Market researchers Colmar Brunton found that over 40% of 50 to 70 year old New Zealanders had little or no retirement savings.
“We often think of baby boomers as all being relatively well off and cruising towards early retirement but that's not the case for many,” said Colmar Brunton’s executive director Chris Vaughan.
Less than half (46%) of those surveyed said they were well set up for retirement.
Respondents aged 65 to 69 were the most prepared, with 70% feeling ‘confident’.
While the majority felt confident about dealing with money and financial matters, just 44% had calculated how much money they would need for retirement.
Just over 40% said they had little or no savings and would rely on New Zealand Superannuation to get by.
Sixty per cent of the study’s participants said they would keep working past 65 years of age, and half aged 65 to 69 were still working.
What can employers do?
While the research suggests that the outlook for retirees is not particularly bright, there are ways in which companies can better support their older workers as they transition into retirement.
Ivan Pierce, head of human capital at Youi, told HRM
that the company invites employees to attend talks to help them plan for retirement and understand their superannuation.
This is an aspect of the company’s ‘YourLife’ program, which is dedicated to staff members’ health and wellbeing.
“There’s something in there for every employee regardless of fitness level, age or gender,” Pierce said.
Teachers Mutual Bank
Teachers Mutual Bank (TMB) is one of the top five largest mutual financial institutions in Australia, and a large proportion of its workforce is aged over 50.
TMB’s partnership with SageCo has resulted in the implementation of the company’s Envisage program.
“Instead of just talking about retirement from a financial angle, it looks at the six different areas: money, identity, health, career, relationships, and the future,” CHRO Helen O’Reilly explained.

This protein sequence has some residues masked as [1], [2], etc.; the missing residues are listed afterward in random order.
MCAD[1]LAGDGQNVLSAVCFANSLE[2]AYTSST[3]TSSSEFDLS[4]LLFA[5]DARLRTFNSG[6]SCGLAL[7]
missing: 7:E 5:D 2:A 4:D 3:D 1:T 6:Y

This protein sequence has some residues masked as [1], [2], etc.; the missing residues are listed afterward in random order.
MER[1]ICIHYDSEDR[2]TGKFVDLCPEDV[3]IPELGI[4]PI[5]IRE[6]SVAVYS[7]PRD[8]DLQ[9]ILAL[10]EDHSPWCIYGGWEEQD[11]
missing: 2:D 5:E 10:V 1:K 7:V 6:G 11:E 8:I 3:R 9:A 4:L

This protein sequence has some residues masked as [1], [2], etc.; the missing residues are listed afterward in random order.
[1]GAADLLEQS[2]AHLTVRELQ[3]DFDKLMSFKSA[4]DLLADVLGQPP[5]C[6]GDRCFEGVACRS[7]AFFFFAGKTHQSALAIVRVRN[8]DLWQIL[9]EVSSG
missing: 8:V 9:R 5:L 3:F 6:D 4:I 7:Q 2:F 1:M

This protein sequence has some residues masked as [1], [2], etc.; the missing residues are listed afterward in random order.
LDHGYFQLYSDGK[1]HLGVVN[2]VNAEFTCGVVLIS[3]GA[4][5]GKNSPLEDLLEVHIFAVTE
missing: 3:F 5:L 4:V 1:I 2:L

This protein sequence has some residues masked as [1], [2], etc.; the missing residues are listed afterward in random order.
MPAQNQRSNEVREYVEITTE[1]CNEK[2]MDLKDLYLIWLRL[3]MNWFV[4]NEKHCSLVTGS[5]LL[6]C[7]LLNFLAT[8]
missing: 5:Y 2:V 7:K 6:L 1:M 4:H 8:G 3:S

“We complemented that program by offering nutrition seminars called Keeping Nifty Over 50.
“We also partnered with one of the super funds and they ran wealth creation workshops.”
Envisage also made older employees feel comfortable to discuss what their career and transition to retirement needs were with managers.
Changes in retirement trends
New Zealand a leading aged worker employer
Earlier this year, PwC
launched the results of its Golden Age Index, an OECD ranking of nations by their employment of mature age workers.
New Zealand came in at second place, a position it has maintained since 2007.
“Businesses who make better use of the skills and experience of older workers gain a real competitive advantage at a time when their customer bases are also ageing,” PwC
global people business leader Jon Williams said.
The report suggested that businesses could gain from job redesign and role shifts to enable longer careers and manage the health issues facing older workers.
“Training and development should not stop at 50,” the report stated. “Family crisis leave, career breaks and alumni programmes could all help to utilise the skills of older workers at a time when customer bases are also ageing. Age should be included in diversity audits for companies.”
It was also suggested that companies should strive to “move away from linear seniority-based career paths”.
“This would allow older workers, where appropriate later in their careers, to shift down into part-time or advisory roles, avoiding any possible blockage to the career progression of younger workers,” the report read.
From retirement to ‘returnment’
In a report released earlier this year, Adecco
flagged up that a key retirement trend they expected to see more of was ‘returnment’, a phrase coined to describe the future of superannuation.
According to the report’s authors, retirement will have practically disappeared by 2030, being placed with the concept of ‘returnment’ which will enable people “to work forever”.
“The trend stems from working until a later age because people want to, rather than have to,” the report said.
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